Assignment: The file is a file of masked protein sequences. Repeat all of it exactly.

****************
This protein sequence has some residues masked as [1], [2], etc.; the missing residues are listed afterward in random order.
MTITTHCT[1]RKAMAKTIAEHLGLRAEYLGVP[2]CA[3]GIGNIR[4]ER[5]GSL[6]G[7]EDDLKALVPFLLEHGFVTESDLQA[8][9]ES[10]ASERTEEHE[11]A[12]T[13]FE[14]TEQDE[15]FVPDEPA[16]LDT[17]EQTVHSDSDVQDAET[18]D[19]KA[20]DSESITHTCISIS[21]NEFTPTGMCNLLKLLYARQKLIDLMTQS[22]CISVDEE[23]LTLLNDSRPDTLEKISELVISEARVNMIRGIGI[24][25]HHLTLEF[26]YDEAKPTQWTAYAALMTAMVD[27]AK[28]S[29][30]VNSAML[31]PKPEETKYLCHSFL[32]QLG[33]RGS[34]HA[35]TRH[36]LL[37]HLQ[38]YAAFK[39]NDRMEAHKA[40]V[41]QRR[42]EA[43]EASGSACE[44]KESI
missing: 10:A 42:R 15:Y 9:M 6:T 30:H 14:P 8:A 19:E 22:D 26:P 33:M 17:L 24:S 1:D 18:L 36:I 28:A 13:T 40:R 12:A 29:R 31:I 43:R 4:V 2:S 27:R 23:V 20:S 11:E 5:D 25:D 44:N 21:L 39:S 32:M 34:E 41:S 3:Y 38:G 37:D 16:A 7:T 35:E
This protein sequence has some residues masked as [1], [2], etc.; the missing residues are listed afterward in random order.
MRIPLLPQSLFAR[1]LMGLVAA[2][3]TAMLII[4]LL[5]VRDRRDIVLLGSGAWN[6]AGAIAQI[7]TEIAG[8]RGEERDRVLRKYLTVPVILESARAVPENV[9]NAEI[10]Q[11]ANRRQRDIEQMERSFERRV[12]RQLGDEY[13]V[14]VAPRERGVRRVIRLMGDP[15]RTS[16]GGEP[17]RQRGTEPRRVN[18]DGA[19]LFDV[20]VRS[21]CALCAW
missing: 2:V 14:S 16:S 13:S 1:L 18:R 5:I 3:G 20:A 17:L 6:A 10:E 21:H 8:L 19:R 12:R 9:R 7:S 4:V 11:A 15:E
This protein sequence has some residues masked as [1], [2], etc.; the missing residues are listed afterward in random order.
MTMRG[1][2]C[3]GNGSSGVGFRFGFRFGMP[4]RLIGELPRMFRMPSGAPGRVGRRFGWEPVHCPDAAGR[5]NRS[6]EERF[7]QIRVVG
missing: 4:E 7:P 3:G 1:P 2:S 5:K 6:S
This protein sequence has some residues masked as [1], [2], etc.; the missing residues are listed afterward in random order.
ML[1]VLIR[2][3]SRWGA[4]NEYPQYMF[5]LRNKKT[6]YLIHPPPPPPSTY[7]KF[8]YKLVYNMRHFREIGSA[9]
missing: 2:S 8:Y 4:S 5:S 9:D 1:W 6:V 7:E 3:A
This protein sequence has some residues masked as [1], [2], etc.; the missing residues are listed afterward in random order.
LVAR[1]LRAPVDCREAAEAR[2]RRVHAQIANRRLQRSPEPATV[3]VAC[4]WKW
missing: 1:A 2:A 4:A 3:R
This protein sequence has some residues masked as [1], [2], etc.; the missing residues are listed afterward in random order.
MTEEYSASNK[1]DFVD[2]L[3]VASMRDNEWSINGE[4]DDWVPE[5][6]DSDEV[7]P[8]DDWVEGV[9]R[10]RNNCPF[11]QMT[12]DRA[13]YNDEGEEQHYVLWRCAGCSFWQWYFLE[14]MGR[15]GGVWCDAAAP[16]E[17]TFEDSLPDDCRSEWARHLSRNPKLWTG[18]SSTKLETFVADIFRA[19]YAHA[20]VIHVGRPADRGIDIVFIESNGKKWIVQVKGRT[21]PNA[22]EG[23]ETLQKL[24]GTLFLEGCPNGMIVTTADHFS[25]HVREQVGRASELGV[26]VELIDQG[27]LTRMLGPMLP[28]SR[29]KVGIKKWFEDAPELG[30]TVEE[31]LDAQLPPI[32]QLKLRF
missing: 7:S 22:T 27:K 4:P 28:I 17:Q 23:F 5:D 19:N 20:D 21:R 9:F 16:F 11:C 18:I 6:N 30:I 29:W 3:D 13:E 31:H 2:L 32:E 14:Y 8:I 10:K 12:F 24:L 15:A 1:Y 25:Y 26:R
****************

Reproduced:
This protein sequence has some residues masked as [1], [2], etc.; the missing residues are listed afterward in random order.
MTITTHCT[1]RKAMAKTIAEHLGLRAEYLGVP[2]CA[3]GIGNIR[4]ER[5]GSL[6]G[7]EDDLKALVPFLLEHGFVTESDLQA[8][9]ES[10]ASERTEEHE[11]A[12]T[13]FE[14]TEQDE[15]FVPDEPA[16]LDT[17]EQTVHSDSDVQDAET[18]D[19]KA[20]DSESITHTCISIS[21]NEFTPTGMCNLLKLLYARQKLIDLMTQS[22]CISVDEE[23]LTLLNDSRPDTLEKISELVISEARVNMIRGIGI[24][25]HHLTLEF[26]YDEAKPTQWTAYAALMTAMVD[27]AK[28]S[29][30]VNSAML[31]PKPEETKYLCHSFL[32]QLG[33]RGS[34]HA[35]TRH[36]LL[37]HLQ[38]YAAFK[39]NDRMEAHKA[40]V[41]QRR[42]EA[43]EASGSACE[44]KESI
missing: 10:A 42:R 15:Y 9:M 6:T 30:H 14:P 8:A 19:E 22:D 26:P 33:M 17:L 24:S 1:D 18:L 36:I 28:A 13:T 40:R 12:A 29:R 31:I 43:R 4:V 2:S 27:R 23:V 20:S 11:E 5:D 25:D 44:N 21:L 39:S 32:M 34:E 41:S 3:Y 38:G 37:D 16:A 7:T 35:E
This protein sequence has some residues masked as [1], [2], etc.; the missing residues are listed afterward in random order.
MRIPLLPQSLFAR[1]LMGLVAA[2][3]TAMLII[4]LL[5]VRDRRDIVLLGSGAWN[6]AGAIAQI[7]TEIAG[8]RGEERDRVLRKYLTVPVILESARAVPENV[9]NAEI[10]Q[11]ANRRQRDIEQMERSFERRV[12]RQLGDEY[13]V[14]VAPRERGVRRVIRLMGDP[15]RTS[16]GGEP[17]RQRGTEPRRVN[18]DGA[19]LFDV[20]VRS[21]CALCAW
missing: 2:V 14:S 16:S 13:S 1:L 18:R 5:I 3:G 20:A 17:L 6:A 10:E 21:H 8:L 19:R 12:R 9:R 7:S 4:V 11:A 15:E
This protein sequence has some residues masked as [1], [2], etc.; the missing residues are listed afterward in random order.
MTMRG[1][2]C[3]GNGSSGVGFRFGFRFGMP[4]RLIGELPRMFRMPSGAPGRVGRRFGWEPVHCPDAAGR[5]NRS[6]EERF[7]QIRVVG
missing: 4:E 7:P 3:G 1:P 2:S 5:K 6:S
This protein sequence has some residues masked as [1], [2], etc.; the missing residues are listed afterward in random order.
ML[1]VLIR[2][3]SRWGA[4]NEYPQYMF[5]LRNKKT[6]YLIHPPPPPPSTY[7]KF[8]YKLVYNMRHFREIGSA[9]
missing: 2:S 8:Y 4:S 5:S 9:D 1:W 6:V 7:E 3:A
This protein sequence has some residues masked as [1], [2], etc.; the missing residues are listed afterward in random order.
LVAR[1]LRAPVDCREAAEAR[2]RRVHAQIANRRLQRSPEPATV[3]VAC[4]WKW
missing: 1:A 2:A 4:A 3:R
This protein sequence has some residues masked as [1], [2], etc.; the missing residues are listed afterward in random order.
MTEEYSASNK[1]DFVD[2]L[3]VASMRDNEWSINGE[4]DDWVPE[5][6]DSDEV[7]P[8]DDWVEGV[9]R[10]RNNCPF[11]QMT[12]DRA[13]YNDEGEEQHYVLWRCAGCSFWQWYFLE[14]MGR[15]GGVWCDAAAP[16]E[17]TFEDSLPDDCRSEWARHLSRNPKLWTG[18]SSTKLETFVADIFRA[19]YAHA[20]VIHVGRPADRGIDIVFIESNGKKWIVQVKGRT[21]PNA[22]EG[23]ETLQKL[24]GTLFLEGCPNGMIVTTADHFS[25]HVREQVGRASELGV[26]VELIDQG[27]LTRMLGPMLP[28]SR[29]KVGIKKWFEDAPELG[30]TVEE[31]LDAQLPPI[32]QLKLRF
missing: 7:S 22:T 27:K 4:P 28:I 17:Q 23:F 5:D 19:N 20:D 21:R 9:F 16:F 11:C 18:I 6:N 30:I 29:W 3:D 13:E 31:H 2:L 32:E 14:Y 8:I 10:K 12:F 24:L 15:A 1:Y 25:Y 26:R